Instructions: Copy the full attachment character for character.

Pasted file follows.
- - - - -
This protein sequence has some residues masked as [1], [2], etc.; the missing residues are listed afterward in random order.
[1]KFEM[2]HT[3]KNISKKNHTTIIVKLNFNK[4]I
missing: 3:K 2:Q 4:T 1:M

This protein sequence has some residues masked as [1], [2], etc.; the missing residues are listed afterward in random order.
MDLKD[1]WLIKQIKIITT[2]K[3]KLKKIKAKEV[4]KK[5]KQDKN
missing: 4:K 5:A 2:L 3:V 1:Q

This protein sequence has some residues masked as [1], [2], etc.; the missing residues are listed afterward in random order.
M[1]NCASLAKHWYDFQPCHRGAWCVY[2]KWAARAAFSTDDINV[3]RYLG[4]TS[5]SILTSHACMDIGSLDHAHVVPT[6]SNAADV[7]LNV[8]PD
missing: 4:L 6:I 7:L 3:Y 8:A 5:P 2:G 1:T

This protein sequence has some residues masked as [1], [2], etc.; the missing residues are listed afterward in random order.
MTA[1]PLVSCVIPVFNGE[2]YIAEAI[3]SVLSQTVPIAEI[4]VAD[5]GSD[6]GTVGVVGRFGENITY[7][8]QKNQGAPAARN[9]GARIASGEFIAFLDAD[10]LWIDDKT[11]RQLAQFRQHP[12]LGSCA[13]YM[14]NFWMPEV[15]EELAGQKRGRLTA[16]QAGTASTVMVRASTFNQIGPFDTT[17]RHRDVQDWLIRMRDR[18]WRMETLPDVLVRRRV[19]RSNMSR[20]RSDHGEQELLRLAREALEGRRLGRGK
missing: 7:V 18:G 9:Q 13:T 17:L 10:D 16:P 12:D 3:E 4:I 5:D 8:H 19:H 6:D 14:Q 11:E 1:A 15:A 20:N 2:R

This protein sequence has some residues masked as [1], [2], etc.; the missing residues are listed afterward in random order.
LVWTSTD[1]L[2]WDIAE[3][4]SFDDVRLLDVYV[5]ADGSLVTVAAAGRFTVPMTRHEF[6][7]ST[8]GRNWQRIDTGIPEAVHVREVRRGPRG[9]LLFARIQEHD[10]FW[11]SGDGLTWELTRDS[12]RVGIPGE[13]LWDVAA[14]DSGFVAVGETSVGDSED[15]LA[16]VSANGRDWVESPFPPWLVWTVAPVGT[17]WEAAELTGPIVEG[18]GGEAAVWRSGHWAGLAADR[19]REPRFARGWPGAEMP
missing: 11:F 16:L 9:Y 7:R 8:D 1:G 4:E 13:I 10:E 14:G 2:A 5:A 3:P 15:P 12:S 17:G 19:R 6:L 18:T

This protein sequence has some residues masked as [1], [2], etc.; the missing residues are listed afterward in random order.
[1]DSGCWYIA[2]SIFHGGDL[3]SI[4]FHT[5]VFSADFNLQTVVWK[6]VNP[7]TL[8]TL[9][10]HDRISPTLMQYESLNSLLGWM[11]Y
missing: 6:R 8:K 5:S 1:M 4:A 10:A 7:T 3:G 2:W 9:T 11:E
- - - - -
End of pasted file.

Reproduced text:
This protein sequence has some residues masked as [1], [2], etc.; the missing residues are listed afterward in random order.
[1]KFEM[2]HT[3]KNISKKNHTTIIVKLNFNK[4]I
missing: 3:K 2:Q 4:T 1:M

This protein sequence has some residues masked as [1], [2], etc.; the missing residues are listed afterward in random order.
MDLKD[1]WLIKQIKIITT[2]K[3]KLKKIKAKEV[4]KK[5]KQDKN
missing: 4:K 5:A 2:L 3:V 1:Q

This protein sequence has some residues masked as [1], [2], etc.; the missing residues are listed afterward in random order.
M[1]NCASLAKHWYDFQPCHRGAWCVY[2]KWAARAAFSTDDINV[3]RYLG[4]TS[5]SILTSHACMDIGSLDHAHVVPT[6]SNAADV[7]LNV[8]PD
missing: 4:L 6:I 7:L 3:Y 8:A 5:P 2:G 1:T

This protein sequence has some residues masked as [1], [2], etc.; the missing residues are listed afterward in random order.
MTA[1]PLVSCVIPVFNGE[2]YIAEAI[3]SVLSQTVPIAEI[4]VAD[5]GSD[6]GTVGVVGRFGENITY[7][8]QKNQGAPAARN[9]GARIASGEFIAFLDAD[10]LWIDDKT[11]RQLAQFRQHP[12]LGSCA[13]YM[14]NFWMPEV[15]EELAGQKRGRLTA[16]QAGTASTVMVRASTFNQIGPFDTT[17]RHRDVQDWLIRMRDR[18]WRMETLPDVLVRRRV[19]RSNMSR[20]RSDHGEQELLRLAREALEGRRLGRGK
missing: 7:V 18:G 9:Q 13:T 17:L 10:D 16:P 12:D 3:E 4:I 5:D 8:H 19:H 6:D 14:Q 11:E 1:A 15:A 20:N 2:R

This protein sequence has some residues masked as [1], [2], etc.; the missing residues are listed afterward in random order.
LVWTSTD[1]L[2]WDIAE[3][4]SFDDVRLLDVYV[5]ADGSLVTVAAAGRFTVPMTRHEF[6][7]ST[8]GRNWQRIDTGIPEAVHVREVRRGPRG[9]LLFARIQEHD[10]FW[11]SGDGLTWELTRDS[12]RVGIPGE[13]LWDVAA[14]DSGFVAVGETSVGDSED[15]LA[16]VSANGRDWVESPFPPWLVWTVAPVGT[17]WEAAELTGPIVEG[18]GGEAAVWRSGHWAGLAADR[19]REPRFARGWPGAEMP
missing: 11:F 16:L 9:Y 7:R 8:D 1:G 4:E 13:I 10:E 14:G 2:A 5:A 3:P 15:P 12:S 17:G 19:R 6:L 18:T

This protein sequence has some residues masked as [1], [2], etc.; the missing residues are listed afterward in random order.
[1]DSGCWYIA[2]SIFHGGDL[3]SI[4]FHT[5]VFSADFNLQTVVWK[6]VNP[7]TL[8]TL[9][10]HDRISPTLMQYESLNSLLGWM[11]Y
missing: 6:R 8:K 5:S 1:M 4:A 10:A 7:T 3:G 2:W 9:T 11:E